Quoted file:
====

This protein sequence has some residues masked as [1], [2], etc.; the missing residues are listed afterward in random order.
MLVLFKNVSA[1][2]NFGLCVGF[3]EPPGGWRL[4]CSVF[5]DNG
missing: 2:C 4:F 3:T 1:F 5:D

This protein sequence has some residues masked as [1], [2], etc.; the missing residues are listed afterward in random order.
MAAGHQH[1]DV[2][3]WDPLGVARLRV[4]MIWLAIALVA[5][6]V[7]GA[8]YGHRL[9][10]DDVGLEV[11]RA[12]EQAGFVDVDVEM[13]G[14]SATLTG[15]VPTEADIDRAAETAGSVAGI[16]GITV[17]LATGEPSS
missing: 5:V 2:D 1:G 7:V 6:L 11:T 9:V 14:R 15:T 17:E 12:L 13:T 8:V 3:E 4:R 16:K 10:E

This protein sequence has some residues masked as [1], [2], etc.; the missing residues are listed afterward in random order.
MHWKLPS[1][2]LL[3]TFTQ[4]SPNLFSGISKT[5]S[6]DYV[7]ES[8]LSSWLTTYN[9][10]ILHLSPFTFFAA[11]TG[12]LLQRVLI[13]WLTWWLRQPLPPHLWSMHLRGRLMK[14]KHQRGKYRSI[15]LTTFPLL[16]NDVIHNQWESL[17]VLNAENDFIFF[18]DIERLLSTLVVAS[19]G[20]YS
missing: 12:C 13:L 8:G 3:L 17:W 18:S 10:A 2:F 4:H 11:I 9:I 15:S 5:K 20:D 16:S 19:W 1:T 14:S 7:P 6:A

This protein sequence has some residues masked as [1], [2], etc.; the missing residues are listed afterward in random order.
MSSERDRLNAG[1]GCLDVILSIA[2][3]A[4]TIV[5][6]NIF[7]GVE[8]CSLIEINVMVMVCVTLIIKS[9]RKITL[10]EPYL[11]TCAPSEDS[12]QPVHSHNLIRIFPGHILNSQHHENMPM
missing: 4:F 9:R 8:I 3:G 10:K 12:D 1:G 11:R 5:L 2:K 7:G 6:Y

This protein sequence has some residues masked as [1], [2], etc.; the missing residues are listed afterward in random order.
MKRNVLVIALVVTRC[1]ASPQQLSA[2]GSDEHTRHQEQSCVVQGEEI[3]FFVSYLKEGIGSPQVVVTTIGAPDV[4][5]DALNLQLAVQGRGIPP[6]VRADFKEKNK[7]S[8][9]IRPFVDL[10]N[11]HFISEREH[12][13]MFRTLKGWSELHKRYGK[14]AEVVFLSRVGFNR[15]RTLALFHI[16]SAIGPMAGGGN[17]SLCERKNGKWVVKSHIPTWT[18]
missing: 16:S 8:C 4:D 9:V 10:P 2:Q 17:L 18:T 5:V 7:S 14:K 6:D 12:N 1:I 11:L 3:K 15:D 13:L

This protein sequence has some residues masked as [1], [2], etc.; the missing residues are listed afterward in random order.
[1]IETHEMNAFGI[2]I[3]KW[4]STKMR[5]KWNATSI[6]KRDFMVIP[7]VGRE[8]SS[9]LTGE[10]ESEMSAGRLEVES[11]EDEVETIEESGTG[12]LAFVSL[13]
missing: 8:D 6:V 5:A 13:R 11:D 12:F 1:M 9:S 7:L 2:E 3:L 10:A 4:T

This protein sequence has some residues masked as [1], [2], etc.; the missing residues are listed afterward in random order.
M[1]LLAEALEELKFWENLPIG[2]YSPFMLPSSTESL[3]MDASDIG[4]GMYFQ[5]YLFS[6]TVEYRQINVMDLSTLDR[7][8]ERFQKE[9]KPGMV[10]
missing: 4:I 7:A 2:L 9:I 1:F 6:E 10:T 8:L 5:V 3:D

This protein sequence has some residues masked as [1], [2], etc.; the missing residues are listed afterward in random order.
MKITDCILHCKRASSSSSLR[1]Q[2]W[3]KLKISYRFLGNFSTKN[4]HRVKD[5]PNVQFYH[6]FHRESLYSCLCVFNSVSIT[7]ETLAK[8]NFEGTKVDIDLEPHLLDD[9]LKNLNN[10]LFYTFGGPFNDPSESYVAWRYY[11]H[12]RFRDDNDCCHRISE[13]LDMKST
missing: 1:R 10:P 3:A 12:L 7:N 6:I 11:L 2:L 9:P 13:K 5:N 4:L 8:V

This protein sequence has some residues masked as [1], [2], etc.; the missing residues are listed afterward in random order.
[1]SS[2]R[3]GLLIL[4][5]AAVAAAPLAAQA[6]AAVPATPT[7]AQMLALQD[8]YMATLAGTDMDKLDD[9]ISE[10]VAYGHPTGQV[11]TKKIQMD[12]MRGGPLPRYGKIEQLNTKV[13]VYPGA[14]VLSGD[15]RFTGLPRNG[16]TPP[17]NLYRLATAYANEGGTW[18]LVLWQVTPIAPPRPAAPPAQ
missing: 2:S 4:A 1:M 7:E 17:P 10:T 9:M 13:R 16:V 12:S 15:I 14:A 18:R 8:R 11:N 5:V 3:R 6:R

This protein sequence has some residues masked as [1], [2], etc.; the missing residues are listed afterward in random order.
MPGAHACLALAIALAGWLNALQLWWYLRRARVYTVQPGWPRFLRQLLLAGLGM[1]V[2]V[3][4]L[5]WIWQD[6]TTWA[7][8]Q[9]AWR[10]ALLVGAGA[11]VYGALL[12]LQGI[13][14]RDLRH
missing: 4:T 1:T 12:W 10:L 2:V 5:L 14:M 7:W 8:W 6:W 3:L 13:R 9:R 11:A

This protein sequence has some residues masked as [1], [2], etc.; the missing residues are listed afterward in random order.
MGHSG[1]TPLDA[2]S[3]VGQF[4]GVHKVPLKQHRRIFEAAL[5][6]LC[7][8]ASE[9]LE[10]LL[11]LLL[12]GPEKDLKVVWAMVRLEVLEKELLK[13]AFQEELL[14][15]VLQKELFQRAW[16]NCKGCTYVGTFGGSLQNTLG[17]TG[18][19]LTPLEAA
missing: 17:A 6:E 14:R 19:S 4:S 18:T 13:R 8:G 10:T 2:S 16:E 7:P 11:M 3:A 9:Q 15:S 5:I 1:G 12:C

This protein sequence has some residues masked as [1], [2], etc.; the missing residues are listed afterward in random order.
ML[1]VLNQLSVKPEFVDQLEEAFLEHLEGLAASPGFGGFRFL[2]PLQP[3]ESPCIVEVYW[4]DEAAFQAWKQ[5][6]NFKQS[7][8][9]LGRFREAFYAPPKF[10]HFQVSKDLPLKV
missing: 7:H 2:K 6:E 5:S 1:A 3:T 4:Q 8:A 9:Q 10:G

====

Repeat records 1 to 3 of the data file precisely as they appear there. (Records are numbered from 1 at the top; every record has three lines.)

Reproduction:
This protein sequence has some residues masked as [1], [2], etc.; the missing residues are listed afterward in random order.
MLVLFKNVSA[1][2]NFGLCVGF[3]EPPGGWRL[4]CSVF[5]DNG
missing: 2:C 4:F 3:T 1:F 5:D

This protein sequence has some residues masked as [1], [2], etc.; the missing residues are listed afterward in random order.
MAAGHQH[1]DV[2][3]WDPLGVARLRV[4]MIWLAIALVA[5][6]V[7]GA[8]YGHRL[9][10]DDVGLEV[11]RA[12]EQAGFVDVDVEM[13]G[14]SATLTG[15]VPTEADIDRAAETAGSVAGI[16]GITV[17]LATGEPSS
missing: 5:V 2:D 1:G 7:V 6:L 11:T 9:V 14:R 15:T 17:E 12:L 13:T 8:V 3:E 4:R 16:K 10:E

This protein sequence has some residues masked as [1], [2], etc.; the missing residues are listed afterward in random order.
MHWKLPS[1][2]LL[3]TFTQ[4]SPNLFSGISKT[5]S[6]DYV[7]ES[8]LSSWLTTYN[9][10]ILHLSPFTFFAA[11]TG[12]LLQRVLI[13]WLTWWLRQPLPPHLWSMHLRGRLMK[14]KHQRGKYRSI[15]LTTFPLL[16]NDVIHNQWESL[17]VLNAENDFIFF[18]DIERLLSTLVVAS[19]G[20]YS
missing: 12:C 13:L 8:G 3:L 17:W 18:S 10:A 2:F 4:H 11:I 9:I 15:S 5:K 20:D 16:S 19:W 1:T 14:S 7:P 6:A